A geomagnetic storm has finally damaged the launch of the latest Starlink satellite.
As SpaceX Report, at 13:13 ET on Thursday, February 3, a Falcon 9 rocket located at Launch Complex 39A, Kennedy Space Center in Florida, was used to launch 49 Starlink satellites into low-Earth orbit. Low orbit (201 kilometers) was chosen so that SpaceX could perform an initial system check in case of problems, and if so, individual satellites could be quickly deorbited.
However, there was a geomagnetic storm occurring at the same time. This does not directly impact the satellite, but the storm warms the Earth’s atmosphere and therefore makes it denser. In this case the density of the atmosphere is 50% higher than the previous launch. To compensate, the satellites were ordered to fly, which SpaceX described as “like a piece of paper,” to minimize drag as much as possible. To do this, each satellite enters a pre-configured safe mode.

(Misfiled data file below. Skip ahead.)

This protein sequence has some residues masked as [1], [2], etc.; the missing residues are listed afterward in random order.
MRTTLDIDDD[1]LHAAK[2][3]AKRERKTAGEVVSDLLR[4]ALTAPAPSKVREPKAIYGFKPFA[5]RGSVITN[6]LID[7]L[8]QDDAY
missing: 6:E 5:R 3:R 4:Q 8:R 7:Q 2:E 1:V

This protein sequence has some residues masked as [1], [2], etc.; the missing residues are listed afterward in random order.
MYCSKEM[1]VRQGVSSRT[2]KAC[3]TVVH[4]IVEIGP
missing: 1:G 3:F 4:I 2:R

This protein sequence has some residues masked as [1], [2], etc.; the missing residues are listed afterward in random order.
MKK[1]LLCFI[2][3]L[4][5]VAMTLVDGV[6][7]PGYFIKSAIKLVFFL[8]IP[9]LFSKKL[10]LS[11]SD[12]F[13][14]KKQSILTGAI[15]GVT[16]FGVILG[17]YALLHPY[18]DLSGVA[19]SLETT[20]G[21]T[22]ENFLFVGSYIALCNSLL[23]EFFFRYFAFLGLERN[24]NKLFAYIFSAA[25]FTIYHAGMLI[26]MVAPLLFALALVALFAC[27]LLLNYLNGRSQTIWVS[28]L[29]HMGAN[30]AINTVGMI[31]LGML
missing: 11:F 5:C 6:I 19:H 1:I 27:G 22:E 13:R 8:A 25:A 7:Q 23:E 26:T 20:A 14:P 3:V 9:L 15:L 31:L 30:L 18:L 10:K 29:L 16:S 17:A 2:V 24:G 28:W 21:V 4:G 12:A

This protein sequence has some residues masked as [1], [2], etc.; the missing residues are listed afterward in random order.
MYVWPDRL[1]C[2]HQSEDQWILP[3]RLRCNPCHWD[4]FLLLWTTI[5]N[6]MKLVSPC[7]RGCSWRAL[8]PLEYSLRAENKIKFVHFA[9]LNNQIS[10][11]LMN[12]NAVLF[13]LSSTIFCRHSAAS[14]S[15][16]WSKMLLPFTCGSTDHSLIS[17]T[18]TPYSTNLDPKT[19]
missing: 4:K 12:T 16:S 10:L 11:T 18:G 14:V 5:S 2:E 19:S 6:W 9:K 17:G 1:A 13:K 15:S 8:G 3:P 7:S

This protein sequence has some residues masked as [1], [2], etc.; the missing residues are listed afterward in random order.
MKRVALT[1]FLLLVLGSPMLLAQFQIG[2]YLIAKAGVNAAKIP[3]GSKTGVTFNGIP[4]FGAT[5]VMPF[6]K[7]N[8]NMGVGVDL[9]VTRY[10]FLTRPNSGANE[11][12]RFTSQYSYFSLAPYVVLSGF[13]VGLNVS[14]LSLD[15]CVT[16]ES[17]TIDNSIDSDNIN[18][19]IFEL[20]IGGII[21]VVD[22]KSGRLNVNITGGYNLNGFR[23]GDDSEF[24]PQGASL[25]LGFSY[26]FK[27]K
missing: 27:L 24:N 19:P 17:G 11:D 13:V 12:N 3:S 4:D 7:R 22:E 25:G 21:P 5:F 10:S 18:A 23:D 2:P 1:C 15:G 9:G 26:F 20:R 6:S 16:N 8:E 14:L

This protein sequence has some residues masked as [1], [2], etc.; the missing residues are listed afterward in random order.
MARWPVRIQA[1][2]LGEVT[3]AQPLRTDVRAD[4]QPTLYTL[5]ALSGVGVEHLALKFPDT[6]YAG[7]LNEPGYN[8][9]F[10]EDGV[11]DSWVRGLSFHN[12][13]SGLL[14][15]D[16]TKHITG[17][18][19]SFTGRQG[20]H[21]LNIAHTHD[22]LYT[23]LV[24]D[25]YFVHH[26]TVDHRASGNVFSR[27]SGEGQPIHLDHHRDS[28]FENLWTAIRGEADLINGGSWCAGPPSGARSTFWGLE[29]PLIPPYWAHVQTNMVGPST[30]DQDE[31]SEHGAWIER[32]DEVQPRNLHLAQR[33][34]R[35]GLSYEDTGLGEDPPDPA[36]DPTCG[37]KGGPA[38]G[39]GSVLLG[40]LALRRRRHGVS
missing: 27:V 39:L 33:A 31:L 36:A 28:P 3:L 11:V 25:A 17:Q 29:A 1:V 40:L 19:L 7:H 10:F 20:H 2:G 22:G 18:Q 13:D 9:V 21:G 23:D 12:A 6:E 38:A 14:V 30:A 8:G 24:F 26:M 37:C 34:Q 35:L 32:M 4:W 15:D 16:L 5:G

Unfortunately, 40 of the 49 satellites were unable to leave safe mode to move to a higher orbit and become part of the Starlink network. Instead, they would all now re-enter the Earth’s atmosphere and be effectively lost. SpaceX said the satellites “posed no risk of collision” because they would burn up without leaving debris behind to fall back to Earth.
SpaceX pointed out that choosing to do this early low Earth orbit deployment required each satellite to be more capable and therefore much more expensive to manufacture. However, this hurricane-like situation shows why it’s worth spending extra money because it doesn’t produce debris.